Arrow-right Camera
The Spokesman-Review Newspaper

The Spokesman-Review Newspaper The Spokesman-Review

Spokane, Washington  Est. May 19, 1883
Partly Cloudy Day 57° Partly Cloudy

Everything’s connecting right now for ‘SNL’s’ Melissa Villaseñor

When Melissa Villaseñor joined “Saturday Night Live” in 2016, she became its first Latina cast member. (NBC / NBC)
When Melissa Villaseñor joined “Saturday Night Live” in 2016, she became its first Latina cast member. (NBC / NBC)
By Thomas Floyd The Washington Post

Growing up, Melissa Villaseñor was, in her words, “the shy kid.” Finding her own voice at an all-girls Catholic high school in Southern California proved tricky, so she tried borrowing some others.

“All of the girls just found me so funny,” Villaseñor says with a touch of faux bravado. “It felt very exciting to find something that made me feel powerful and unique.”

After working the L.A. open-mic circuit in her early 20s, Villaseñor broke through with a deep run on “America’s Got Talent” in 2011. Five years later, she landed a job on “Saturday Night Live” – becoming the first Latina cast member in the show’s four-decade history.

Q. What appeals to you about stand-up in contrast to sketch comedy?

A. I can open up my heart and connect with people in the crowd. It’s that connection, the human connection – that’s the best.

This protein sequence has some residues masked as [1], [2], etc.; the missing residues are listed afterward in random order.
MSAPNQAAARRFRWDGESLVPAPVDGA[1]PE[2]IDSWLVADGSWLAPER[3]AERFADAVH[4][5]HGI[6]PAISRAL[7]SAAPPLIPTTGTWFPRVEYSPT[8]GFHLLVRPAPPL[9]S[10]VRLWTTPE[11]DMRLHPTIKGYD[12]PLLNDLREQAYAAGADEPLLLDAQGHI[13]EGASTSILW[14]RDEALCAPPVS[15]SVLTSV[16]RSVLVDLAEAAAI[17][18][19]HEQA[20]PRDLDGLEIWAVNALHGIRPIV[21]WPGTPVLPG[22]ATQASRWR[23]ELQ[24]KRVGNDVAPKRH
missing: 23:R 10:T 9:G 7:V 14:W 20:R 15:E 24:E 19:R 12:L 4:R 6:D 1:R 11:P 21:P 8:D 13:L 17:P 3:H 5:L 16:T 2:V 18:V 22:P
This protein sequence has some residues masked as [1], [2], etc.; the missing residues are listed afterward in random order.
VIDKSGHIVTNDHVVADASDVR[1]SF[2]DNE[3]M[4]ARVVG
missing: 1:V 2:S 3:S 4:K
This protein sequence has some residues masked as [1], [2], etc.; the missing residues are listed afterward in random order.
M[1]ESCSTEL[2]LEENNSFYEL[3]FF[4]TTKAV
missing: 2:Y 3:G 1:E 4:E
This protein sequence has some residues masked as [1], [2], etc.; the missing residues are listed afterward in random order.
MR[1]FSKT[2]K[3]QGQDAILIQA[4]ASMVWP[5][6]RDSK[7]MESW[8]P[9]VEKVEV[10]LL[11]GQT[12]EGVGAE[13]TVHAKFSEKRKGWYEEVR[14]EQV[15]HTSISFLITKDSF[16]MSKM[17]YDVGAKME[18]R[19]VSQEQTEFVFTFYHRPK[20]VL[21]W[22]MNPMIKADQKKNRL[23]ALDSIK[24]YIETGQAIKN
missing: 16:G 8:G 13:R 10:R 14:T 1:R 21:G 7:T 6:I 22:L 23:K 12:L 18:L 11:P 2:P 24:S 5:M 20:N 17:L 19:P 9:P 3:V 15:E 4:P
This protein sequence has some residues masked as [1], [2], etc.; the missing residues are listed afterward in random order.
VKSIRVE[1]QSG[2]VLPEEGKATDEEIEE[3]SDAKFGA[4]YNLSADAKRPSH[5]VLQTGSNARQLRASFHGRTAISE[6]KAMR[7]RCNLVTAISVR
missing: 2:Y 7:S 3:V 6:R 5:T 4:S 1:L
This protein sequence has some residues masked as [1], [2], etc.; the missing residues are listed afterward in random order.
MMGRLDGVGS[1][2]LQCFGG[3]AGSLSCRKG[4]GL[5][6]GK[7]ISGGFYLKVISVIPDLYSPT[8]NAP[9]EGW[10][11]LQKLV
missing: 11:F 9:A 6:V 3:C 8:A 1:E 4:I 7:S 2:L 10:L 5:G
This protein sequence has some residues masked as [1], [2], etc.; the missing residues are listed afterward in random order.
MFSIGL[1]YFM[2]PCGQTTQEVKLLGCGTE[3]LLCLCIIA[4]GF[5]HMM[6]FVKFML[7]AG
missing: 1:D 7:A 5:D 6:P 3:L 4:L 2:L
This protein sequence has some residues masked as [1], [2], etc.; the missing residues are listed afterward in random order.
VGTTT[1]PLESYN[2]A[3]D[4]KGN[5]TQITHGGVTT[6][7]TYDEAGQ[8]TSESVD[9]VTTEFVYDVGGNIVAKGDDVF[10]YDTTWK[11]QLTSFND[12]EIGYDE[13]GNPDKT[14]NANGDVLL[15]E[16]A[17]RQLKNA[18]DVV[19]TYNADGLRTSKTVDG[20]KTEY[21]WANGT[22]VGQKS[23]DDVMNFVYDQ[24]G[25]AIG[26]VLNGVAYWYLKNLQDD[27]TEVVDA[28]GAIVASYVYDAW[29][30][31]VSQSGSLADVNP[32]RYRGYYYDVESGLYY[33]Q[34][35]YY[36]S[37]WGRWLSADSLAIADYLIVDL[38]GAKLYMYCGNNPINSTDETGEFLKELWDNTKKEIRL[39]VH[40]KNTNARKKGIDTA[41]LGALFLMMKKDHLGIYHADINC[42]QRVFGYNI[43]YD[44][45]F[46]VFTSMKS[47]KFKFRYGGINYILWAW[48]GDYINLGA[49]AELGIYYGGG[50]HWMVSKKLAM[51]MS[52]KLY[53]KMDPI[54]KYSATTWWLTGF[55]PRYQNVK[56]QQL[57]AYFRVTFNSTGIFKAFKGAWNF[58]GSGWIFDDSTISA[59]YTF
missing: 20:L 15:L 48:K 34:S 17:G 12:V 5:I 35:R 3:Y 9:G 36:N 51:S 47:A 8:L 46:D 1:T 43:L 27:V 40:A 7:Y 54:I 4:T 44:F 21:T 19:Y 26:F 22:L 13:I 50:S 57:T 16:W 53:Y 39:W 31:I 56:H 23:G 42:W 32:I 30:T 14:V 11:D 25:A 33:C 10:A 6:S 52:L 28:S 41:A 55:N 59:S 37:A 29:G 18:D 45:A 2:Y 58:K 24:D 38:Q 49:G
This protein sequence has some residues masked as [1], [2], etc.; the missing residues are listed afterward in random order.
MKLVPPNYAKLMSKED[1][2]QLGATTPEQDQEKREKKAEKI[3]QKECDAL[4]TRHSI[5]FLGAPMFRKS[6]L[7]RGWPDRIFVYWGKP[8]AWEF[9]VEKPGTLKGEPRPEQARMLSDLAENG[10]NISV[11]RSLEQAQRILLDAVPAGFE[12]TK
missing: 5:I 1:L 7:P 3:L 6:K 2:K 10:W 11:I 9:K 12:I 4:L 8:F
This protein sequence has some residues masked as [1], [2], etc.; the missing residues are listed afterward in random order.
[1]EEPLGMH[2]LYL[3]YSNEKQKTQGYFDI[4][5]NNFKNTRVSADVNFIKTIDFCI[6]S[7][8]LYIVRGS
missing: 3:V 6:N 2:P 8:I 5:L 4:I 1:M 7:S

Q. How would you describe your style onstage?

A. Dorky comedy, clean comedy, family-oriented, nerdy, a lot of references to celebrities and music. I’d say it’s a colorful set because I talk about my life. Some of my bits are dark, but they’re all silly.

Q. How much did becoming “SNL’s” first Latina cast member resonate with you?

A. It never crossed my mind. Once everyone was saying, “Oh, the first Latina,” I thought, “That’s really awesome.” I felt very proud, but I don’t pressure myself.

Q. Do you address the political climate in your set?

A. Never. It’s not funny to me, and it doesn’t make me laugh. It makes me confused and it gives me headaches.

The Spokesman-Review Newspaper

Local journalism is essential.

Give directly to The Spokesman-Review's Northwest Passages community forums series -- which helps to offset the costs of several reporter and editor positions at the newspaper -- by using the easy options below. Gifts processed in this system are not tax deductible, but are predominately used to help meet the local financial requirements needed to receive national matching-grant funds.

Active Person

Subscribe to the Spokane7 email newsletter

Get the day’s top entertainment headlines delivered to your inbox every morning.